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They can run, but they can't hide deer hide.

A ride on opening day of shotgun deer season with Lt. Kenneth Kuczka, a Department of Environmental Conservation Officer supervisor, turned up a lot of deer hide and some observations.

Kuczka's day began at 2 p.m. reviewing the morning's investigations and violations. Officers were out in force early on opening day, but the pace of their work picked up after dark on that Monday.

Kuczka met with Investigator Jim Groebe and officer Jim Rackl to discuss two hunter-related shooting incidents (HRSIs) in Region 9, one self-inflicted.

HRSI avoids the misleading term "hunting accidents," which can include everything from falling out of a tree stand to having a heart attack in the woods.

Groebe stressed the use of the gun's safety mechanism. "This hunter stated that he had just seen deer and took the gun off safe. When a vehicle approached from behind, the hunter turned and his gun discharged into his foot," he said.

The basic lesson here about keeping a gun in the safe position when not firing -- constantly taught in hunter training classes -- is obvious.

Environmental Conservation Officer Mark Mazurkiewicz, acting on tips from area hunters, cited three violators for baiting deer with automatic grain-feeder mechanisms near a hunting stand.

"The mechanisms were removed from the feeders, but grain was still scattered below the feeder when I saw them," Mazurkiewicz said.

Shortly thereafter, an RV operator approached the ECO with a loaded shotgun in his possession, another violation.

Kuczka reminds gun owners, "All firearms must be unloaded when the hunter is operating any kind of motored vehicle."

At sunset, Kuczka and Mazurkiewicz met with ECO Jeff Rupp, a veteran officer who, like Mazurkiewicz, knows every side road in his sector and virtually every resident who has hunted a season or two in the area. The trio set up a checkpoint along a road that allows drivers to bypass the DEC biologists' check stations at Springville and Holland.

Rupp, familiar with northern Cattaraugus County, and Mazurkiewicz, adept at southern Erie County locations, set out flares at 5:30 and turned on their light bars to signal drivers to stop for a deer check. Rupp chose the location for its position (drivers could not elude the check once on this road) and its direction (east to west, but leading to a deer processor and eventually back to Buffalo).

"Our purpose is not to detain you," Rupp told one deer-carrying driver. "We just want to make sure the paper work is right."

Kuczka echoed that sentiment. "More than 90 percent of these hunters are basically honest," he said. "We could write tickets all night if we looked for every detail (on deer tags).

"The ones we really want to catch are the 'game bandits,' the ones who willfully try to beat the system year after year."

The violations cited this night were obvious cases of misrepresented tag information, or a failure to fill out the tags.

This "surprise" check station showed most hunters abide by the game laws. During the four-hour check, these officers examined more than 60 transported deer on or in vehicles occupied by almost 200 hunters. Most had their tags filled out properly and a valid hunting license in hand. Kuczka suggested, "Hunters should take a few minutes before the season starts and just read over the procedures for taking deer and other game."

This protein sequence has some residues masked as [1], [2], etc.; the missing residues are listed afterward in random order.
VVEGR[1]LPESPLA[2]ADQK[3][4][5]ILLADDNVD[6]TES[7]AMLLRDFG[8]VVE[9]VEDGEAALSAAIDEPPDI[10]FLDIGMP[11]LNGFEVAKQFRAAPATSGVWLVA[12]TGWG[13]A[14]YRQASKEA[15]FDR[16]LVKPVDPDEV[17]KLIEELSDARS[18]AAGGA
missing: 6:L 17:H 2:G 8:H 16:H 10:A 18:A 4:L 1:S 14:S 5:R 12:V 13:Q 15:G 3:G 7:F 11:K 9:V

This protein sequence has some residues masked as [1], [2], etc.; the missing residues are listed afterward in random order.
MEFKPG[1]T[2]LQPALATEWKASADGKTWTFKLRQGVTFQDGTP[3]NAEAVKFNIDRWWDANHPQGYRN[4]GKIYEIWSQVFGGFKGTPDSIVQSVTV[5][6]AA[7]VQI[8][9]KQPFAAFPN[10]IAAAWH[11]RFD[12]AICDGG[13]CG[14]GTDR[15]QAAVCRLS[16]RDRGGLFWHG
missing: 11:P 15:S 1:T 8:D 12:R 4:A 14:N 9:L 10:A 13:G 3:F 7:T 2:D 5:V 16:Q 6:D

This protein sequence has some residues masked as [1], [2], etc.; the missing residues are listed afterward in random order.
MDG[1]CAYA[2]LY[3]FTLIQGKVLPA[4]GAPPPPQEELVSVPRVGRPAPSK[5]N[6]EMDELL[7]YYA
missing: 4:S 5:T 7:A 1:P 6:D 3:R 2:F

Officers have to spend time assisting hunters in supplying the needed information, clearly cutting out the date of kill on the edge of the license and other reporting functions honest hunters have to complete before transporting tagged game.

Among almost 200 hunters that evening, the officers cited just four game law violations, all relating to improper reporting. One man, traveling with his son, carried an antlerless deer with a tag issued to his wife. ECOs closely watch these kinds of kills, because they often aren't deer taken by the spouse. Women hunters were well represented that evening. Three came through, all taking bucks. One said, "I was hunting with three guys and none of them got a deer, not even a doe."

The wife of the man with the antlerless deer on board couldn't offer that kind of boast. Upon investigation, the officers determined that the wife could not have taken this deer at 2 p.m. where she and her husband claimed to be hunting. Officer Rupp later went to the wife's place of employment and discovered that she was at work all that day. Other violators either took deer in the wrong DMU area or failed to fill out the tag so that it might be used to transport another deer.

Anti-hunting protesters would not appear at a surprise deer check point, but, as usual, they showed up at the Springville site just before the TV news cameras went on. Their numbers were down to less than a dozen this year, but they brought bigger, more vivid signs. Ironically, as Lt. Kuczka was leaving the biologists' check station and protest area, a deer bounded in front of his unmarked police vehicle and almost became another opening-day fatality within site of the protesters.

Hunters and bandits alike know conservation officer numbers are down, particularly in Western New York, but those on duty do a thorough and professional job in the field.

"Even the violators were treated politely by all officers," Kuczka said with pride. "We're looking forward to filling vacated positions once the upcoming academy is completed." Two trainee positions, one for a Spanish-speaking officer, will be opening immediately. Applications will be accepted until Monday. For details, call the DEC Buffalo headquarters (851-7000).

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